We have the first mosque in northern British Columbia and the second highest population of first nations. Our friends and families are true examples of the can do, never accept no pioneer spirit, which means we get the job done no matter the adversity we face.
The year of 2015 has not only provided a new member of Parliament for the first time in 22 years, but also allowed us to celebrate the 100th anniversary of the city of Prince George. We showcased our region to the nation in hosting the 2015 Canada Winter Games, the largest multi sport and cultural event for youth in Canada. We are celebrating the 25th anniversary of the university in the north and for the north, the University of Northern British Columbia, which is Canada's number one university for its size. We proudly proclaim that the very first Dominion Day ever celebrated was in the world heritage site and gold rush town of Barkerville.
We have both opportunities and challenges that have national importance. The Cariboo—Prince George riding is also home to names that most in this room will also be familiar with: northern gateway, Highway of Tears, New Prosperity, Mount Polley, and the Tsilhqot'in land claims decision.
Cariboo—Prince George is a riding chocked full of clean rivers, streams and thousands of lakes. Our region is known for world-class hunting and fishing. Yet again, not one mention of the tourism industry was mentioned in the Speech from the Throne.
As the economies of our small communities go, so does the economy of our nation. Our nation is dependent on resource development and our economy is predicated on the trade of the commodities we produce.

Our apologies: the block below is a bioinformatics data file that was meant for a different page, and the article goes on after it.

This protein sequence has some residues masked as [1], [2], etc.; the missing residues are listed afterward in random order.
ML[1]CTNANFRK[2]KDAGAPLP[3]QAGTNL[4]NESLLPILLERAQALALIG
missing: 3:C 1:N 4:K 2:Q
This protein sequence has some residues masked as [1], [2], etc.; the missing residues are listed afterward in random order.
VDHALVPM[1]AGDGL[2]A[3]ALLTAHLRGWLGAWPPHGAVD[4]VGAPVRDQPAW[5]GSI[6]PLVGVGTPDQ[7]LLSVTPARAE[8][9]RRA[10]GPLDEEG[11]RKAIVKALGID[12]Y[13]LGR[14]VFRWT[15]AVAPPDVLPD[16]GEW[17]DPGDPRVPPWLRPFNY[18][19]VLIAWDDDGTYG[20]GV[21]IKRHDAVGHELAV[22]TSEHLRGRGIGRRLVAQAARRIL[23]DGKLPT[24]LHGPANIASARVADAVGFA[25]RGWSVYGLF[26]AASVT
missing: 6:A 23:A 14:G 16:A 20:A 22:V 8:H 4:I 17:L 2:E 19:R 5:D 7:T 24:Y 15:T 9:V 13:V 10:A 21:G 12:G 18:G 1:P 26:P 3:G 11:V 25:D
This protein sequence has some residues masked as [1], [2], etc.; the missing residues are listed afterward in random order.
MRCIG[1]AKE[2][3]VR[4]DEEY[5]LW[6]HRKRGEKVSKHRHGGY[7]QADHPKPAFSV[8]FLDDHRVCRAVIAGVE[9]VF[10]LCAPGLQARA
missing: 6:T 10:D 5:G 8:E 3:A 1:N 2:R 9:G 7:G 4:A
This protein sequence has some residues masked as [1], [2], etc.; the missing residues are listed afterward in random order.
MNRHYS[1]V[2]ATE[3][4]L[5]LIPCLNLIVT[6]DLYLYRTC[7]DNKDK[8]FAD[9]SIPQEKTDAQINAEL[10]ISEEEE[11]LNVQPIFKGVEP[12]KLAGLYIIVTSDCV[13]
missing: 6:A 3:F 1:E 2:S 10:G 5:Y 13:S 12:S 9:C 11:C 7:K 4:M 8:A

The Minister of International Trade last week announced that it was not her job to promote trade. Whose job is it?
Our region has been the economic engine of the province of British Columbia, just as western Canada has been the economic engine of our country. However, the Speech from the Throne has failed to mention any of the industries that are core drivers of our national economy.
Today we sit without a softwood lumber agreement, meaning more instability in an already uncertain industry. Forestry is critical to the riding of Cariboo—Prince George. Directly and indirectly, approximately 170,000 forest sector jobs exist in B.C. alone.
British Columbia is the world's largest exporter of softwood. Our nation and some of North America's largest forestry companies have been built on the backs of friends and families from my region. Yet despite our best efforts to diversify, the industries of forestry, farming and mining continue to be the lifeblood of our region's economy.